man Headlight, Morrillton, Ark.
Ayer's Cherry Pectoral cured me of
a severe cold which had settled on my
lungs. My wife says the Pectoral helps
her more than any other medicine she
ever used." Enos Clark, Mt. Liberty,
Ayer's Cherry Pectoral,
Or. J. C. Aytr & Co., Lowtlt, Mass.
Sold by all Druggist. Pries $1 ; six bottles,
ior all kinds of-
and all varieties of fresh and
constantly on hand.
J. W. JVIakthis.
J. E. R0BBINS, ARTIST,
INSTRUCTIONS GIVEN IN
FINE OIL PAINTING
WATER COLORS, ETC.
ALL LOVERS OF ART ARE INVITED
T CALL AND
EXAMIlsTE ZMIY WOEK
STUDIO OVER OLIVER & RAMSE
Wm. Horold & Son
Dry Goods. Notions Boots and Sbocs
or Ladies and Gents
FURNISHING - GOODS.
He keeps as large and as well
As can be found anyplace In tliecifvnnd make
you prices that defy coinp-tf(ion.
Harper's Bazar Patterns ana Eail's Corsets.
or. C, BOOUE,
BARBER AND HAIR DRESSER.
All work first-class; west Fifth Street.
North Robert Sherwood's Store.
We will pay the above reward for any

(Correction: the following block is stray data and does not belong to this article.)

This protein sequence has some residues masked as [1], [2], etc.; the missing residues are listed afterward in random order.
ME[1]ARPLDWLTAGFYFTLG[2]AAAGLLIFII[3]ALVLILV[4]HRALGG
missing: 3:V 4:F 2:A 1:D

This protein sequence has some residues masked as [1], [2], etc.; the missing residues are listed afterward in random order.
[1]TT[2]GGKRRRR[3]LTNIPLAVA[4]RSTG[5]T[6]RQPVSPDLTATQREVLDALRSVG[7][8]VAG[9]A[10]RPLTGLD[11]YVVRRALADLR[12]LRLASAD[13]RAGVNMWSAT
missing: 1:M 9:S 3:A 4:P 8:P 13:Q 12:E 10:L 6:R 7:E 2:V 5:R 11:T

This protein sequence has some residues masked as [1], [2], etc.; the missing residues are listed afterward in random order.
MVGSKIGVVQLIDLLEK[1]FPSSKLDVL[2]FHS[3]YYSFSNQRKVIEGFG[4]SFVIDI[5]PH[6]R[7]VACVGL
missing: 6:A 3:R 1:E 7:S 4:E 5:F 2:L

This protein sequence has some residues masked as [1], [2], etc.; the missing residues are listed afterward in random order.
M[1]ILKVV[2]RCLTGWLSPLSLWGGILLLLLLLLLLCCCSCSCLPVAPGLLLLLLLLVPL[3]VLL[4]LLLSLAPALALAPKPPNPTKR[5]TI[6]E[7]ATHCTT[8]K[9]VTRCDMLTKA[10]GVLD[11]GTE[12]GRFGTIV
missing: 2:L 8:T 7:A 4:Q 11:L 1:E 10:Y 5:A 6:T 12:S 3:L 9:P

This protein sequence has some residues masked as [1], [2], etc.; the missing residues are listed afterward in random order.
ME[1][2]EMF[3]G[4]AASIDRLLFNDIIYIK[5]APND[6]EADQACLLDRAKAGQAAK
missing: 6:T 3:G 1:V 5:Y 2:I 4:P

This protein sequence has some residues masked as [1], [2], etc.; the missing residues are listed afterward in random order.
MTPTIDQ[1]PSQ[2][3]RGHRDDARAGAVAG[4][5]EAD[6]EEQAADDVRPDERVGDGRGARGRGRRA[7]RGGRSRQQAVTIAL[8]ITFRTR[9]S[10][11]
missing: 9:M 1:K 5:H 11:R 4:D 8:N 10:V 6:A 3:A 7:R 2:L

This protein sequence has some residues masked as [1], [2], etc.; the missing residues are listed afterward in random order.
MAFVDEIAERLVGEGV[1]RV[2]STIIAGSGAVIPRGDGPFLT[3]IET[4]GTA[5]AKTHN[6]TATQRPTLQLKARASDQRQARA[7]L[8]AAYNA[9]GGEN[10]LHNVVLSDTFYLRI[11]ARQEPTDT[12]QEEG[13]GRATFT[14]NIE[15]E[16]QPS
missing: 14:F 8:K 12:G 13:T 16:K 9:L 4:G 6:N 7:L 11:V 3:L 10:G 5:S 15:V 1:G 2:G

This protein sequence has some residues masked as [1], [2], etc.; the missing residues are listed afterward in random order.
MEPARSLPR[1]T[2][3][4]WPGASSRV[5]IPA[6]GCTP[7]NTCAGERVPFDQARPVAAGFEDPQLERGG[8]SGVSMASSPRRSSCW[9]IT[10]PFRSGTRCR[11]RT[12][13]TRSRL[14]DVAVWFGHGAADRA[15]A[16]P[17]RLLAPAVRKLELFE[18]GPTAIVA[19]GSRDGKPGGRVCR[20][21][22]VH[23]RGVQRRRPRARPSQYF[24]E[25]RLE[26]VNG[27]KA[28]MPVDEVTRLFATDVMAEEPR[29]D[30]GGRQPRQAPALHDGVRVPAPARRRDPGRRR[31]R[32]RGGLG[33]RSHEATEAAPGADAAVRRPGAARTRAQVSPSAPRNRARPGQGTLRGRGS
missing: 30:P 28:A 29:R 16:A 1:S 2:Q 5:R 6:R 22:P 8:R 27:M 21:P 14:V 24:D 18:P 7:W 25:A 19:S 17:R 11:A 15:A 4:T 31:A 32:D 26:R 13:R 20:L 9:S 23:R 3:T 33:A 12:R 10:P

case ot liver complaint, dyspepsia, sick
headache, indigestion, constipation or
costiveness we cannot cure with
West's Vegetable Liyer Pills, when the
directions are strictly complied with.
They are purely yegetable, and never
fail to give satisfaction. Large boxes
containing 30 sugar coated pills, 25c.
For sale by all "druggists. Beware of
counterfeits and imitations. The gen
uine manufactured only by John O. We
& Co., 802 W. Madison St. Chicago and
Sold by W. J. Warrick.
To be snlil in ten !..., r . -.
ii T V . v"v" -"Jis a. o ami
, in block 4, and lot 8 in block 12 in
South Park: nlsn nna i-.ti n i
. . ' "- vjiuiiu pmno.
Enou.re at B. & M. store department or
on pirmises. tf J. D Simpson.
The standard remedy for liver com
plaint is West's Liver Pillf; they never
disappoint you. 30 pills 25c. At War
rick's drug store.
Fire Insurance written' In t.
tna, Prion Ix ens !:rrt;-rd fcj
. " T " - - -